Steven Avery has the most successful appeal lawyer in America now on his case, and she’s already destroying the prosecution’s evidence on Twitter.
Kathleen Zellner has overturned more wrongful convictions than any other private US attorney, she claims, securing nearly $90 million for her clients betrayed by the US justice system.
Her firm "is looking forward to adding Mr Avery to its long list of wrongful conviction exonerations”, it said in a statement.
Ms Zellner's faith in Steven Avery’s innocence comes shortly after his former fiancée, Jodi Stachowski, told an American TV channel she believed Avery was guilty of Teresa Halbach’s murder.
Timeline: Steven Avery's convictions
Timeline: Steven Avery's convictions
1/5 1985: Steven Avery is falsely convicted of raping a Penny Beernsten
She was jogging along the shore of Lake Michigan when she was threatened with a knife and attacked. Ms Beernsten identified Avery as her rapist from a line-up that did not include the actual attacker.
2/5 2003: Conviction overturned
Avery's 32-year prison sentence was overturned after DNA testing by the Wisconsin Innocence Project proved his innocence and found a hair from Gregory Allen. He was convicted of the rape and Avery was released.
3/5 2004: Avery files federal lawsuit against Manitowoc County police
A Wisconsin Department of Justice investigation found police had committed no criminal offences or ethics violations, sparking a lawsuit from Avery seeking $36 million compensation.
4/5 2005: Avery is arrested for Teresa Halbach's murder
His Avery Auto Salvage business was the freelance photographer's last appointment of 31 October. She was reported missing four days later and police later found her car, bones, teeth and belongings at the site. Avery pleaded not guilty but was sentenced to life in prison in 2007.
5/5 201: Netflix releases Making a Murderer
The 10-episode documentary came after Avery's conviction was upheld in a 2011 appeal.
The eyes of every Making a Murderer fan are following Ms Zellner as she sets about clearing the subject of the Netflix documentary. Only two weeks after taking on the case, in conjunction with Midwest Innocence Project director Tricia Bushnell, she is bringing down the evidence that put Avery behind bars – by tweeting.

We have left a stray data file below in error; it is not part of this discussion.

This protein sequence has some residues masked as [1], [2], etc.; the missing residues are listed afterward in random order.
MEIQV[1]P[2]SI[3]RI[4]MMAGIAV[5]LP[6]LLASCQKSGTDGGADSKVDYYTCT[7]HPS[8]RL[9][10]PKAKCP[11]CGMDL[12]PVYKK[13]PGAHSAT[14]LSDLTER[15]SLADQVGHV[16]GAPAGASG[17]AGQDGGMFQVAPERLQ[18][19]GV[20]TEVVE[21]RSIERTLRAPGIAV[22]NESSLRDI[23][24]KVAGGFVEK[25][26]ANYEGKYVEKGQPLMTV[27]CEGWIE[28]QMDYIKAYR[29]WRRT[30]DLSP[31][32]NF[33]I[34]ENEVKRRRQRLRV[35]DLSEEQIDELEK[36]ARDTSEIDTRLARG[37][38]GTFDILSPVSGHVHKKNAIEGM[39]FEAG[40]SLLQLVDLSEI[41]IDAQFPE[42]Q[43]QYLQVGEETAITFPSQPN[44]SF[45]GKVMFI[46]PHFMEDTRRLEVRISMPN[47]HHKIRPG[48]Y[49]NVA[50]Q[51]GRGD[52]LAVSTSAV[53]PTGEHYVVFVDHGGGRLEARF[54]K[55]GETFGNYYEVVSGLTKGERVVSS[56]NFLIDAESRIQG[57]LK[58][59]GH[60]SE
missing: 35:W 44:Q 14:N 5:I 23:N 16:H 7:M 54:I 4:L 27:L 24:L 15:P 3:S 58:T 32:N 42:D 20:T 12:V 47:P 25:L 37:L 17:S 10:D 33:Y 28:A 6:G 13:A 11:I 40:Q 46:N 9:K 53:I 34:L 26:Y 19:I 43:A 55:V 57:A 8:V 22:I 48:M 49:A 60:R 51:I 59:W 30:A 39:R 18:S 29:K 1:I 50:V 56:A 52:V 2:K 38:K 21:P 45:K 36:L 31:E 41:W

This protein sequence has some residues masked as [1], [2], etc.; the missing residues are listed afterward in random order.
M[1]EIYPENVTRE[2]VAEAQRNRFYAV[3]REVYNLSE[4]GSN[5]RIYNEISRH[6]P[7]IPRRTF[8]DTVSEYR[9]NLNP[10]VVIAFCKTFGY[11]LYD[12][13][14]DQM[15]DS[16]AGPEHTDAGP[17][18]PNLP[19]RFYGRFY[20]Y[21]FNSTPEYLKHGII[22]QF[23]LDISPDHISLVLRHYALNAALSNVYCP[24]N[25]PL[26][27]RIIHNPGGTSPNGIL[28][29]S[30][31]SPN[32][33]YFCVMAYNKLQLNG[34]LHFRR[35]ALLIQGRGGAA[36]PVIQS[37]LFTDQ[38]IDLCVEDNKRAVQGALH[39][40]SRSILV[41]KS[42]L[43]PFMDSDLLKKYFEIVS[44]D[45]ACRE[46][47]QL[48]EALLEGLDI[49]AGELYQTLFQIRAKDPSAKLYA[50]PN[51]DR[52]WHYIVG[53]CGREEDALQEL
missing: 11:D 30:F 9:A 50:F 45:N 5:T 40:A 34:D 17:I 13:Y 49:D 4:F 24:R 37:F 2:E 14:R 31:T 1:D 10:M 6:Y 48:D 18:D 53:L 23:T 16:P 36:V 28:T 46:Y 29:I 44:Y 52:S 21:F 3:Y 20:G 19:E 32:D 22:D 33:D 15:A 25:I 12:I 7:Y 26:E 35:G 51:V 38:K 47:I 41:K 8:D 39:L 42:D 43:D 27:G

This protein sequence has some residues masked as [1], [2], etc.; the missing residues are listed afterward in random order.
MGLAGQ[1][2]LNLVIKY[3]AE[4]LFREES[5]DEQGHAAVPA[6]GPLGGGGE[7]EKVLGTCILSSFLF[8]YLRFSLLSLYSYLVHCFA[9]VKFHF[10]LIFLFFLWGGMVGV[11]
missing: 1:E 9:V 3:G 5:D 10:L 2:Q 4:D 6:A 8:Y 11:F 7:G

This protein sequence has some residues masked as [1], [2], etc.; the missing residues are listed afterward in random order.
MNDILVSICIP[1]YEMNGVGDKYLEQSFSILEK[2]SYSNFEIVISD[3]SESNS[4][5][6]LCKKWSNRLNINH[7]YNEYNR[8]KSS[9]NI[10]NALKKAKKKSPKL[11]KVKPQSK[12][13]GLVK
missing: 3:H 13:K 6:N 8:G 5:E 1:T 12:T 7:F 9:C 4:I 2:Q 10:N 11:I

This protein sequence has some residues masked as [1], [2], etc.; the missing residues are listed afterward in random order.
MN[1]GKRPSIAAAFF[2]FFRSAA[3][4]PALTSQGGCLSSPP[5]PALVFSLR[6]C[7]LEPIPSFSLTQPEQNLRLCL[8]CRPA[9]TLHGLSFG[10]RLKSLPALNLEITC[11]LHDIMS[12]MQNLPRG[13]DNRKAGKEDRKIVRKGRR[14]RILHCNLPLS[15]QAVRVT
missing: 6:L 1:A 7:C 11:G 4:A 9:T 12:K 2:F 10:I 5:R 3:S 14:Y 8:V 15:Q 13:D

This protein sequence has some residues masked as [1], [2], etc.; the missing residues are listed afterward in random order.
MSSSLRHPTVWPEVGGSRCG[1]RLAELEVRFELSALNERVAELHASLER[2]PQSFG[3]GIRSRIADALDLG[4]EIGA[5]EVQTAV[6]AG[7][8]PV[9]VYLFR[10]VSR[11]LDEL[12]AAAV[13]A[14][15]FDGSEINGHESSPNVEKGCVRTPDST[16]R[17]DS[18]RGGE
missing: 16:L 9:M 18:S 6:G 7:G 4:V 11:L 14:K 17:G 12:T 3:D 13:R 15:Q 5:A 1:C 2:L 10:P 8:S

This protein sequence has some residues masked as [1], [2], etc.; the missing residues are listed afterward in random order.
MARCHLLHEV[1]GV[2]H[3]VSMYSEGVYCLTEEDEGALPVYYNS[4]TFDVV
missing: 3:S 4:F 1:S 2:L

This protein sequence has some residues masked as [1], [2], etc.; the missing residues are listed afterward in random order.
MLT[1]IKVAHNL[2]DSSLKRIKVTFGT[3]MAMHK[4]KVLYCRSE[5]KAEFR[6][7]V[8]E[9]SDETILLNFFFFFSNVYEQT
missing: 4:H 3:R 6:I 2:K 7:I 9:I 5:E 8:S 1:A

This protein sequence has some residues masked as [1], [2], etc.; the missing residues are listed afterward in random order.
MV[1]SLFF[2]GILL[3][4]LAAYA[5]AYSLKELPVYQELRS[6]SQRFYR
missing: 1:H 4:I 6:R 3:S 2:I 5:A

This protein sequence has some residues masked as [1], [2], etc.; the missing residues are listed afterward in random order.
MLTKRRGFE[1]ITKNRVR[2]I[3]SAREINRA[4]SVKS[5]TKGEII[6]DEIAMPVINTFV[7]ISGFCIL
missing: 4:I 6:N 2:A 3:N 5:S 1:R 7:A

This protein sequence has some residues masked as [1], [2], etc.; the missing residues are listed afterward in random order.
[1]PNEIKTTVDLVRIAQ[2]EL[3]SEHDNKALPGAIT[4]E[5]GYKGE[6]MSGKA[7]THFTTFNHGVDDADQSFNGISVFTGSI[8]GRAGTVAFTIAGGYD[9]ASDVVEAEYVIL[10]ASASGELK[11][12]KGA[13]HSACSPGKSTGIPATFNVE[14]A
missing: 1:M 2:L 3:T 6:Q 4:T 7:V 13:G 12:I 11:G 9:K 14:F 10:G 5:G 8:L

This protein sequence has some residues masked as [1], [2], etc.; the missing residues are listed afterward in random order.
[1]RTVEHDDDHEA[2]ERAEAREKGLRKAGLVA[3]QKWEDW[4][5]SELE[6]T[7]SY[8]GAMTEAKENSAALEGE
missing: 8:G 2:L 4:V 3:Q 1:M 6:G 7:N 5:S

Yesterday: in bedroom where key was "found." Room is so small could not have missed unless they searched w/eyes closed. #MakingAMurderer— Kathleen Zellner (@ZellnerLaw) January 21, 2016
Ms Zellner has been taking apart what she sees as the media’s misinformed reporting:
The New Yorker got it so wrong: said sweat on battery cable not planted . You're right bc there is no DNA in sweat. https://t.co/bAOF6Kx4WZ— Kathleen Zellner (@ZellnerLaw) January 21, 2016
As well as pointing out holes in the state's witness testimonies:
The 22 recovered from garage did not exit TH's head. State expert failed to testify bullet exited--that 22 driven to scene #MakingAMurderer— Kathleen Zellner (@ZellnerLaw) January 22, 2016
Also body was not burned in burn pit bc heat would have burned down Avery's garage. A lot of junk science at the junkyard. #MakingAMurderer— Kathleen Zellner (@ZellnerLaw) January 21, 2016
Culprit had to remove his own DNA from key so TH's removed in process.Rub key on Avery's clothes for skin cells. Presto #MakingAMurderer— Kathleen Zellner (@ZellnerLaw) January 22, 2016
She has been telling Making a Murderer fans what they want to hear:
Visit w/Steven Avery at Waupon CC. He is identical to the other 17 innocent men we've cleared. Won't quit until he's out. #MakingAMurderer— Kathleen Zellner (@ZellnerLaw) January 12, 2016
Another visit to Steven Avery. 38 boxes of files reviewed. He remains innocent & framed. #MakingAMurderer— Kathleen Zellner (@ZellnerLaw) January 20, 2016
2015 Kratz letter to SA: ADMIT guilt. SA didn't admit first time won't admit this time. Save stamps, still innocent #MakingAMurderer— Kathleen Zellner (@ZellnerLaw) January 23, 2016
And she has offered a reading list too, for those hungry for more Making a Murderer-themed content:
Brendon Garrett's book ""Convicting the Innocent" shows how often judges get it wrong by rubber stamping prosecutions. #MakingAMurderer— Kathleen Zellner (@ZellnerLaw) January 12, 2016
She’s no stranger to documentary coverage of her cases either, which will have fans of the Netflix documentary hoping for a second series.
A film following the story of her wrongfully convicted client Ryan Ferguson, dream.killer, premiered at Tribeca Film Festival in December, and its freed subject has shown his support for Avery.
If you thought Making a Murderer was over when episode ten finished, stay tuned – Kathleen Zellner's not about to let us forget it.